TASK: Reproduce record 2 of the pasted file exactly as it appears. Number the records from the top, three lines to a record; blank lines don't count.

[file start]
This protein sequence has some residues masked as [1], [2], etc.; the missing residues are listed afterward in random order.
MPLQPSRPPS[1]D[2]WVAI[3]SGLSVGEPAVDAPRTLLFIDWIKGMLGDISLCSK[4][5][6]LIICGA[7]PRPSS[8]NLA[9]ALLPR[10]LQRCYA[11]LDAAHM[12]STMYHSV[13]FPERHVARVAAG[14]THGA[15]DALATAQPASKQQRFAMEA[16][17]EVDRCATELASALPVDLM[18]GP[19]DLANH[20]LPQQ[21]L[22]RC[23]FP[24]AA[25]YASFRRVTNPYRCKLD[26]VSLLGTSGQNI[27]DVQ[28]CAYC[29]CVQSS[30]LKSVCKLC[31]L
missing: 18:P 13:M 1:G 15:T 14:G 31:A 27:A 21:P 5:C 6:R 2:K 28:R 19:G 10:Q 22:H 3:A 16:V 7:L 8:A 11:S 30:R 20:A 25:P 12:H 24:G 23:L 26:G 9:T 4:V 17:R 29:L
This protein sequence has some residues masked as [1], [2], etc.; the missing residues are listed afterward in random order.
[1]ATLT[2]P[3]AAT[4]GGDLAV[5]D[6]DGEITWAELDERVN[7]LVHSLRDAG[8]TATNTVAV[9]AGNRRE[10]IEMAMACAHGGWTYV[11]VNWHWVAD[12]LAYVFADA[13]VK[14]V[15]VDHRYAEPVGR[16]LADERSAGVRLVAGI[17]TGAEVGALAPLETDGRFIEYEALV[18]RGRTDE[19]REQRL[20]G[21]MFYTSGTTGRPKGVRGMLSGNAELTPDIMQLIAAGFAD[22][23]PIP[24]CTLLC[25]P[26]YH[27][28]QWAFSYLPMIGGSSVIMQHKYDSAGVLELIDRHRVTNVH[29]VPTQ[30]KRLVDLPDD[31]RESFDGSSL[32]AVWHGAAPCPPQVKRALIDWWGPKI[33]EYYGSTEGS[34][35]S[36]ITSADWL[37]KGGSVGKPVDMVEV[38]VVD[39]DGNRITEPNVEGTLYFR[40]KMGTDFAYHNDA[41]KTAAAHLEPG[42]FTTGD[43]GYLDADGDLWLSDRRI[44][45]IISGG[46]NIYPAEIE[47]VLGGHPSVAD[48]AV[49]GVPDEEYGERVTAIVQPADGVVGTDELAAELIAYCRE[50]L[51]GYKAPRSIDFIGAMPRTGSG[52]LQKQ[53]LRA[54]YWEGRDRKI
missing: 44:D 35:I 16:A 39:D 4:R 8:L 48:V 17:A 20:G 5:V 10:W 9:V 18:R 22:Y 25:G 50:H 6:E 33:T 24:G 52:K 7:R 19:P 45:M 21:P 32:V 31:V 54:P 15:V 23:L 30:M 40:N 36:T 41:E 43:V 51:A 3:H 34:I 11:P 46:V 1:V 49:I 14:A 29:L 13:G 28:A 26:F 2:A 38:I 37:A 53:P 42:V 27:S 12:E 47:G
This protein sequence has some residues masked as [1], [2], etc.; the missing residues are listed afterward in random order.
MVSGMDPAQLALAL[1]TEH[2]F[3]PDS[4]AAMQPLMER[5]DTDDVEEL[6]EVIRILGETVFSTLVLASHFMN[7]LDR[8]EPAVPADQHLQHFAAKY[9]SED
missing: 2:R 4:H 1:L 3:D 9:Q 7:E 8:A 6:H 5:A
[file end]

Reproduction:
This protein sequence has some residues masked as [1], [2], etc.; the missing residues are listed afterward in random order.
[1]ATLT[2]P[3]AAT[4]GGDLAV[5]D[6]DGEITWAELDERVN[7]LVHSLRDAG[8]TATNTVAV[9]AGNRRE[10]IEMAMACAHGGWTYV[11]VNWHWVAD[12]LAYVFADA[13]VK[14]V[15]VDHRYAEPVGR[16]LADERSAGVRLVAGI[17]TGAEVGALAPLETDGRFIEYEALV[18]RGRTDE[19]REQRL[20]G[21]MFYTSGTTGRPKGVRGMLSGNAELTPDIMQLIAAGFAD[22][23]PIP[24]CTLLC[25]P[26]YH[27][28]QWAFSYLPMIGGSSVIMQHKYDSAGVLELIDRHRVTNVH[29]VPTQ[30]KRLVDLPDD[31]RESFDGSSL[32]AVWHGAAPCPPQVKRALIDWWGPKI[33]EYYGSTEGS[34][35]S[36]ITSADWL[37]KGGSVGKPVDMVEV[38]VVD[39]DGNRITEPNVEGTLYFR[40]KMGTDFAYHNDA[41]KTAAAHLEPG[42]FTTGD[43]GYLDADGDLWLSDRRI[44][45]IISGG[46]NIYPAEIE[47]VLGGHPSVAD[48]AV[49]GVPDEEYGERVTAIVQPADGVVGTDELAAELIAYCRE[50]L[51]GYKAPRSIDFIGAMPRTGSG[52]LQKQ[53]LRA[54]YWEGRDRKI
missing: 44:D 35:I 16:A 39:D 4:R 8:L 48:V 17:A 20:G 5:V 10:W 9:V 18:R 22:Y 25:G 50:H 6:E 33:T 24:G 52:K 7:R 19:P 45:M 21:P 32:V 31:V 54:P 15:V 23:L 30:M 40:N 36:T 41:E 43:V 51:A 3:H 34:I 11:P 46:V 1:V 49:I 14:A 29:L 13:G 28:A 26:F 2:A 38:I 37:A 53:P 42:V 27:S 12:E 47:G